Introduction to the historical process
In 1908, Gabriel Lippmann won the Nobel prize for his work on colour photography. Unlike modern approches, his remarkable technique does not capture and reproduce colours using a few `base’ colours (such as an RGB). Instead, it uses interference phenomena to capture and reproduce rich multi-spectral information. Therefore, Lippmann did not just develop a colour photography technique; he developed a multi-spectral camera and printing process.
The figure above summarises how his acquisition process works. Standard camera optics are used to focus a scene onto a photographic plate, consisting of a photo-sensitive emulsion on a sheet of glass. Furthermore, the emulsion is put in contact with liquid mercury to create a mirror at one side of the emulsion. When an image is captured, light from the scene passes through the camera optics, glass and emulsion and is reflected back by the mercury. This create an interference pattern in the photosensitive emulsion and, by standard photochemical principles, this results in metallic silver to build up, roughly proportional to the average intensity of the interference pattern at that point. Therefore, the interference pattern is stored in the emulsion and, since there is a one-to-one map between the spectrum and the interference pattern in the emulsion, so is the spectrum.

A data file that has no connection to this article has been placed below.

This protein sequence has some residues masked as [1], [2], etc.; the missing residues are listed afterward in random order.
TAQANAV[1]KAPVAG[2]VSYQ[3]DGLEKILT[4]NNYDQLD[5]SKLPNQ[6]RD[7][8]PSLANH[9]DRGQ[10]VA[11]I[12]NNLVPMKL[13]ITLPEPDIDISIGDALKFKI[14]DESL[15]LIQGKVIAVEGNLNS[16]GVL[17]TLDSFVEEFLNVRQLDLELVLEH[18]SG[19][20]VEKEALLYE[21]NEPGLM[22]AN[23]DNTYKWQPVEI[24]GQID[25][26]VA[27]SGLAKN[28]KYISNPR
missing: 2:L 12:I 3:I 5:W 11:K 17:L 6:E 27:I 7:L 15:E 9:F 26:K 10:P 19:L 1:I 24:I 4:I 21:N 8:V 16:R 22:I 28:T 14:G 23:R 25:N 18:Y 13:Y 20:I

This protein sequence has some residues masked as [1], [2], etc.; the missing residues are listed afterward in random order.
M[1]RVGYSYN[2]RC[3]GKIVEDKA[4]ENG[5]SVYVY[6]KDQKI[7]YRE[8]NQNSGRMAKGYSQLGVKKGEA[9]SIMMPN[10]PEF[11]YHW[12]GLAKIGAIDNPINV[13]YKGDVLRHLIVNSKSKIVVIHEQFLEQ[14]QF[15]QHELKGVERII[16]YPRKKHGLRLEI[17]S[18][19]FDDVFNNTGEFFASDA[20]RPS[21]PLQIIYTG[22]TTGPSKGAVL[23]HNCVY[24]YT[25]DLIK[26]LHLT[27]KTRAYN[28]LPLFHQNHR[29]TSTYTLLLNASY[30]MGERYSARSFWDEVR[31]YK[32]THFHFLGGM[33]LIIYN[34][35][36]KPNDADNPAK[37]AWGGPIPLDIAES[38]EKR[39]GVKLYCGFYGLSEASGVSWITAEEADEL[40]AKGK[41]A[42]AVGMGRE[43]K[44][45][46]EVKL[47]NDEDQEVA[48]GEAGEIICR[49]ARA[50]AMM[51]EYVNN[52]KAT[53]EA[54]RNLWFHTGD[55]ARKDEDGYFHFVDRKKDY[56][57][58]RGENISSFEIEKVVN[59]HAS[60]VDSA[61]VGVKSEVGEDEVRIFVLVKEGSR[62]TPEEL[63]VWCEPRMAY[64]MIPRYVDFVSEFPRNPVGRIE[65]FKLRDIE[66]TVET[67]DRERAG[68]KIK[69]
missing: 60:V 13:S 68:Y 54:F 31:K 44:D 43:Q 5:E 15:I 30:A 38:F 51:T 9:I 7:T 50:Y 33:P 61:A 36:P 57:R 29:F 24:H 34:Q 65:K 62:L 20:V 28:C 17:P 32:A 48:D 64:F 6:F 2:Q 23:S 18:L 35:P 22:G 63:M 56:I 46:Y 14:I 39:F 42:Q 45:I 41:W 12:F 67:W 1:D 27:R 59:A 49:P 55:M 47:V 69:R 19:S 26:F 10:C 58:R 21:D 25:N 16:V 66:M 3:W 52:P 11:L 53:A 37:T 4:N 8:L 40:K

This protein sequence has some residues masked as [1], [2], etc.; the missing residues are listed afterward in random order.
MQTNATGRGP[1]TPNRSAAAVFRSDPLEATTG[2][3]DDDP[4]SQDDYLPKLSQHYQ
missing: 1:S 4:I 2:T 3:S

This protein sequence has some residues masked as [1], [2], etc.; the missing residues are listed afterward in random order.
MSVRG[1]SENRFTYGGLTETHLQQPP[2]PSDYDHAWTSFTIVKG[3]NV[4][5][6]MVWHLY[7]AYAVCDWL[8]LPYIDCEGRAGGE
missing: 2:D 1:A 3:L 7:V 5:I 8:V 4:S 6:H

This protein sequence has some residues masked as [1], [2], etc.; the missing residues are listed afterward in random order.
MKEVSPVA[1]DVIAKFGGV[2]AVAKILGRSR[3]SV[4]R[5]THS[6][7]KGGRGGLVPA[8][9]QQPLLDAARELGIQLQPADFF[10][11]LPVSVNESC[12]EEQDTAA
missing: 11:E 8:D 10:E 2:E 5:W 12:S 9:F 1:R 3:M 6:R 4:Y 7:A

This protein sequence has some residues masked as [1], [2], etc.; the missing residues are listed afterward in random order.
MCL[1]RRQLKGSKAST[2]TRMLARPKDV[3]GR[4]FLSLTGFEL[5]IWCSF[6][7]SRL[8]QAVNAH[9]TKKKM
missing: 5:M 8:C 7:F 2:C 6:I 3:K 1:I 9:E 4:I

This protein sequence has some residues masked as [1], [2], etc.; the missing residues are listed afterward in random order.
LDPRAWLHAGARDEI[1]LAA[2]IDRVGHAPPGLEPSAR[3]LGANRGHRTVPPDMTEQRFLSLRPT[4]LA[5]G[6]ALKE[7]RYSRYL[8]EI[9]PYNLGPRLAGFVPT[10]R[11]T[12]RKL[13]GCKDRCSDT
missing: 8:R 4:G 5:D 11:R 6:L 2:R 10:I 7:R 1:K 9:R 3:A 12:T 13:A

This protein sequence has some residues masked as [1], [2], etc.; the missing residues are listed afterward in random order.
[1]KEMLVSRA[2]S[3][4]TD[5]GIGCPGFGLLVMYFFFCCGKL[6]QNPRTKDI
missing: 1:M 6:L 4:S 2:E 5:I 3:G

Digital Lippmann Camera
Inspired by the Lippmann photographic process, we are working on a digital spectral camera design based on interferences. Such a camera enables superior color rendition of Lippmann photography to be transposed into the world of digital photography, where storage, analysis, processing and storage of images are greatly facilitated.
We have already built a functional laboratory prototype. Contrarily to Lippmann photography, where the interference pattern appears in the thickness of the emulsion, our design uses a moving two-paths interferometer, which allows to scan this pattern using a standard bidimensional photographic sensor. The recorded data is then processed to recover the spectral content of the image.
In comparison with other spectral imaging principles, this one has the great advantage of using a significant part of the available light, thus improving greatly the efficiency of the image acquisition.
Due to their multispectral nature and sub-micron scale of interference patterns, Lippmann photographs are very difficult to replicate. We investigate a number of ways to print a full digital multispectral image, which, together with multispectral acquisition, will allow for copying Lippmann Photographs. Once developed, the technology may be used to make Lippmann works available for the general public while allowing museums like the Musée de l’Elysée to safely preserve the original photographs. It can be also used for security purposes, as such photographs are much easier to read than to record.
Collaboration with Galatea Laboratory
The goal of our collaboration with GALATEA is to print multispectral photographs using femto-second lasers. This kind of laser allows for very high power pulses, and thus for nonlinear effects in materials, such as a permanent change of the index of refraction. Small dots of different index of refraction can then be arranged to reflect different wavelengths differently.